Human Flower Project

Rat Traps of Mount Victoria


This carnivorous plant from the Philippines tugs the old chain of being in a surprising direction.


image

A rat lured into the “slipper like mouth” of a pitcher plant

Photo: Stewart McPherson

We’ve known that some plants are rodent pollinated. Now we learn of one that’s rodent satiated.

Nepenthes attenboroughii, a pitcher plant of Palawan Island in the Philippines, has the scale and gastric juices to digest rats. After hearing of such large carnivorous plants from “Christian missionaries,” a team of botanists began the search. They came upon this mouse-trap, with pitchers big enough to hold 1.5 litres, in the region of Mount Victoria two years ago and recently published their findings in the Botanical Journal of the Linnean Society.

imageNepenthes attenboroughii, carnivore of Palawan Island, The Phillippines

Photo: Dr. Alastair Robinson, via wiki

“The (plant’s) victim drowns in the pitcher, and acids and enzymes in the fluid within the trap break down the remains of the prey,” Stewart McPherson explained, adding “only the bones remain.”

How does that work out? Is Nepenthes attenboroughii a prolific belcher, too?

The botanists chose to name their discovery after naturalist and BBC broadcaster Sir David Attenborough.

Sir David, 83, said: “I was contacted by the team shortly after the discovery and they asked if they could name it after me. I was delighted....”

Quite a grisly honor, even for a knight.


Posted by .(JavaScript must be enabled to view this email address) on 08/25 at 05:04 PM

Comments

amazing!
what does happen to the bones?

Posted by .(JavaScript must be enabled to view this email address) on 08/25 at 08:41 PM

Dear Margaret,

I think we need to contact the researchers on this one… Will try to get an address for the team and get on it.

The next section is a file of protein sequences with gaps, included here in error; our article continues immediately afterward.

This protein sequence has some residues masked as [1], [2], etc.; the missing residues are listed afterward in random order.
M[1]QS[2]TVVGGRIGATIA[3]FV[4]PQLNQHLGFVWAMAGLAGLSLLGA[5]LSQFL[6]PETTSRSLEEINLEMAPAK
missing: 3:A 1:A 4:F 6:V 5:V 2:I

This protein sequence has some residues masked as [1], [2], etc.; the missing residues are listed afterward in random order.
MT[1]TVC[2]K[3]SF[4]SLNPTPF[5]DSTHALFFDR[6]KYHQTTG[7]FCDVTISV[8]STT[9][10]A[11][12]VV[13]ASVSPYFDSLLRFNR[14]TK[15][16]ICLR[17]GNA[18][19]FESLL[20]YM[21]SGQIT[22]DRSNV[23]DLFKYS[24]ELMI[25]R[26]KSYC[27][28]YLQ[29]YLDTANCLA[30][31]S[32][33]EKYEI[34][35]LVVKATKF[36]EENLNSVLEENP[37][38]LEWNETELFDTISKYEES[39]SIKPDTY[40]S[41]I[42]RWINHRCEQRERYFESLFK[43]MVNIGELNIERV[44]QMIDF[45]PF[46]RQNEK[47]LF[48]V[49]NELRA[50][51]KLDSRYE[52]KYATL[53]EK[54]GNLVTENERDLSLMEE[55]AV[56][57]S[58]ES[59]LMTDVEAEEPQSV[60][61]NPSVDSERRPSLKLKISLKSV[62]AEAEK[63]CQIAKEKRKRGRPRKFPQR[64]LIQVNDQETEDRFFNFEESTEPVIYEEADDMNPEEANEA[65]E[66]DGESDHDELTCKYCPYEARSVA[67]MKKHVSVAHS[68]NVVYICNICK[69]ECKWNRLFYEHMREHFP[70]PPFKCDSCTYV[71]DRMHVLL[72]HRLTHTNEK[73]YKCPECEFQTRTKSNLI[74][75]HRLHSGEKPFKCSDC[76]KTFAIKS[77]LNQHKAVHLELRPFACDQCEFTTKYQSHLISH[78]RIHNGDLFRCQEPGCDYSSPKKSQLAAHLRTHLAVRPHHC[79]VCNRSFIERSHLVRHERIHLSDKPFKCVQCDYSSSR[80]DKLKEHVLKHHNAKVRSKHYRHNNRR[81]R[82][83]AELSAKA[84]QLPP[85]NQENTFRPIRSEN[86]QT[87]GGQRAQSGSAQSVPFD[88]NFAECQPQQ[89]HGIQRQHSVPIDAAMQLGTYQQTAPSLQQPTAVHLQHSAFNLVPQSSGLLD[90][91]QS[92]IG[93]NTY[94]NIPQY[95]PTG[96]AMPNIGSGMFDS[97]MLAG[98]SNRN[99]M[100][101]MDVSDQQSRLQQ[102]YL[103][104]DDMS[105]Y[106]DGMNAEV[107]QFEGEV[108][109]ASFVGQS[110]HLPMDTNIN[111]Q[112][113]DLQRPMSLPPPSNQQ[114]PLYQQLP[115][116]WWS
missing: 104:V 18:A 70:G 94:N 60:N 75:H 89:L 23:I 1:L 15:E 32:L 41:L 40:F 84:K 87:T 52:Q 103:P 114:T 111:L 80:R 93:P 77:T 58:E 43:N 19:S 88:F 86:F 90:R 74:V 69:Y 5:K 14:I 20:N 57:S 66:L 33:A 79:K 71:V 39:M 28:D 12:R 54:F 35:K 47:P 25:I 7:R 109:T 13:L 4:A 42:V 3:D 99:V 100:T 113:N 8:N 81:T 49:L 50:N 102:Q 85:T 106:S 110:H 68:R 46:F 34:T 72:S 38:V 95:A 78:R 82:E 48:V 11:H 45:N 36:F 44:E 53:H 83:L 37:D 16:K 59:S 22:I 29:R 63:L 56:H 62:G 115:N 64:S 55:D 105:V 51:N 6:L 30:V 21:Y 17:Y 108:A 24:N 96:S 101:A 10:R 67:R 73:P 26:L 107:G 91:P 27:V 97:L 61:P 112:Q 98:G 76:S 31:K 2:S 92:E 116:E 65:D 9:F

Let’s get back to Teo’s soon!

J.

Posted by .(JavaScript must be enabled to view this email address) on 08/25 at 10:18 PM

Dear Margaret and All,

Alastair Robinson of the botanical research team that found and has been studying this pitcher plant in the Philippines kindly sent the following:

Dear Julie,

Many thanks for your message, and for your interest in this taxon.  The majority of rodent bones in Nepenthes remain more or less intact, settling at the bottom of the pitcher in time. This is because pitcher fluid simply isn’t potent enough to break down bone in the lifetime of the pitcher, an average pitcher usually lasting just a few weeks to a couple of months depending on the species.

The pitchers are simply extensions to the leaves, and as the plant grows, old leaves and pitchers wither; any pitcher contents simply remain in the dried husk of the pitcher until decomposition of the dead pitcher ruptures the pitcher walls.

I must clarify that while Nepenthes attenboroughii is large enough to trap them, no rodents have yet been found inside its traps; they have been found in pitchers of other species, but claims that this species is rat-devouring are merely the result of sensational misrepresentation by the popular press.  I suppose it makes a good story, but it is a shame considering how remarkable the plant is even in the absence of such hyperbole!

Best wishes,

Alastair

Posted by .(JavaScript must be enabled to view this email address) on 08/26 at 09:48 AM

Dear Julie,
What an amazing post!
Lol, the mouse looks innocent tho’...

Surely only a great knight like Sir David Attenborough is able to cherish such honour however grisly it may be…

Best wishes,

Sandy Ao

Posted by .(JavaScript must be enabled to view this email address) on 08/27 at 01:24 AM

Julie, this is amazing.  I posted the link in Flower Chat; hope you don’t mind…

Posted by goldfish on 08/28 at 01:21 AM

Many thanks to you, goldfish!

Posted by .(JavaScript must be enabled to view this email address) on 08/28 at 09:51 PM

Amazing post.  Would this be considered a “humane” rat trap?

Posted by Georgia on 08/30 at 10:57 AM
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